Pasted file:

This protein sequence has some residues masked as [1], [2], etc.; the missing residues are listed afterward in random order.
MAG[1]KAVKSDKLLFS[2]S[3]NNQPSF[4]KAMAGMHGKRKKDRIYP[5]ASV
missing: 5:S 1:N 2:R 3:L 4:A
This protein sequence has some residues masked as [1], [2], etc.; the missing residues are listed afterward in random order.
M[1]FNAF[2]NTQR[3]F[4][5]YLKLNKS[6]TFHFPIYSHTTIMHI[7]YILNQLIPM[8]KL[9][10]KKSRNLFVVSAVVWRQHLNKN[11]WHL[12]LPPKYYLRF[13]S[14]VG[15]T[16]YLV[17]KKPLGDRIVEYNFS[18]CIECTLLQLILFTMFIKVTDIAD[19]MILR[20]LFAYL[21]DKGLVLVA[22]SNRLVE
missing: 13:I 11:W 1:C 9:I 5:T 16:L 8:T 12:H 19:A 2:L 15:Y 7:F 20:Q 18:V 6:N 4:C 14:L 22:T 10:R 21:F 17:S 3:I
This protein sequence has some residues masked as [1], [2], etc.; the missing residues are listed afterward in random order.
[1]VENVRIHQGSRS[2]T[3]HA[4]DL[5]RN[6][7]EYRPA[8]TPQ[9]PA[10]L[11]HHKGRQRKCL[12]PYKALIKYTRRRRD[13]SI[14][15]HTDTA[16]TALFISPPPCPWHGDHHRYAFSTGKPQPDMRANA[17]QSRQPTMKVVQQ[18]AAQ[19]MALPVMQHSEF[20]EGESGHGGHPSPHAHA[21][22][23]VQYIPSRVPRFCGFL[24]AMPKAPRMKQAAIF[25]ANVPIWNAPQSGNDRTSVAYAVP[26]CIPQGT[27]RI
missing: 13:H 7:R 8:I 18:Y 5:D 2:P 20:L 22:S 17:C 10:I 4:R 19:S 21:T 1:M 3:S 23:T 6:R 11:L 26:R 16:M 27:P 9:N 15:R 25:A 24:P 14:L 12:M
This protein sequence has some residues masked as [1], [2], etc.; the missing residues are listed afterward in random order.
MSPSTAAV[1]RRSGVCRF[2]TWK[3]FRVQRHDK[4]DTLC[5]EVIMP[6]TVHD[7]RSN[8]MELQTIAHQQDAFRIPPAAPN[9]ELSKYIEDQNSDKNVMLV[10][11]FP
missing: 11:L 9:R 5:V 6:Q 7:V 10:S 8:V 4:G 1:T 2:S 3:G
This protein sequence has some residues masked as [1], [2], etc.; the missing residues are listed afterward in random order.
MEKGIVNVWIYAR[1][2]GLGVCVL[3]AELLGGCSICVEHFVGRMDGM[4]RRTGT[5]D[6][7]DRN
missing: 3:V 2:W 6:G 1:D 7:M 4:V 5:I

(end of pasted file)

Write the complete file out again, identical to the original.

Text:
This protein sequence has some residues masked as [1], [2], etc.; the missing residues are listed afterward in random order.
MAG[1]KAVKSDKLLFS[2]S[3]NNQPSF[4]KAMAGMHGKRKKDRIYP[5]ASV
missing: 5:S 1:N 2:R 3:L 4:A
This protein sequence has some residues masked as [1], [2], etc.; the missing residues are listed afterward in random order.
M[1]FNAF[2]NTQR[3]F[4][5]YLKLNKS[6]TFHFPIYSHTTIMHI[7]YILNQLIPM[8]KL[9][10]KKSRNLFVVSAVVWRQHLNKN[11]WHL[12]LPPKYYLRF[13]S[14]VG[15]T[16]YLV[17]KKPLGDRIVEYNFS[18]CIECTLLQLILFTMFIKVTDIAD[19]MILR[20]LFAYL[21]DKGLVLVA[22]SNRLVE
missing: 13:I 11:W 1:C 9:I 5:T 16:L 8:T 12:H 19:A 2:L 15:Y 7:F 20:Q 18:V 6:N 4:C 14:L 22:T 10:R 21:F 17:S 3:I
This protein sequence has some residues masked as [1], [2], etc.; the missing residues are listed afterward in random order.
[1]VENVRIHQGSRS[2]T[3]HA[4]DL[5]RN[6][7]EYRPA[8]TPQ[9]PA[10]L[11]HHKGRQRKCL[12]PYKALIKYTRRRRD[13]SI[14][15]HTDTA[16]TALFISPPPCPWHGDHHRYAFSTGKPQPDMRANA[17]QSRQPTMKVVQQ[18]AAQ[19]MALPVMQHSEF[20]EGESGHGGHPSPHAHA[21][22][23]VQYIPSRVPRFCGFL[24]AMPKAPRMKQAAIF[25]ANVPIWNAPQSGNDRTSVAYAVP[26]CIPQGT[27]RI
missing: 13:H 7:R 8:I 18:Y 5:D 2:P 20:L 22:S 17:C 10:I 4:R 19:S 21:T 1:M 3:S 23:T 6:R 11:L 26:R 16:M 27:P 9:N 15:R 25:A 24:P 14:L 12:M
This protein sequence has some residues masked as [1], [2], etc.; the missing residues are listed afterward in random order.
MSPSTAAV[1]RRSGVCRF[2]TWK[3]FRVQRHDK[4]DTLC[5]EVIMP[6]TVHD[7]RSN[8]MELQTIAHQQDAFRIPPAAPN[9]ELSKYIEDQNSDKNVMLV[10][11]FP
missing: 11:L 9:R 5:V 6:Q 7:V 10:S 8:V 4:G 1:T 2:S 3:G
This protein sequence has some residues masked as [1], [2], etc.; the missing residues are listed afterward in random order.
MEKGIVNVWIYAR[1][2]GLGVCVL[3]AELLGGCSICVEHFVGRMDGM[4]RRTGT[5]D[6][7]DRN
missing: 3:V 2:W 6:G 1:D 7:M 4:V 5:I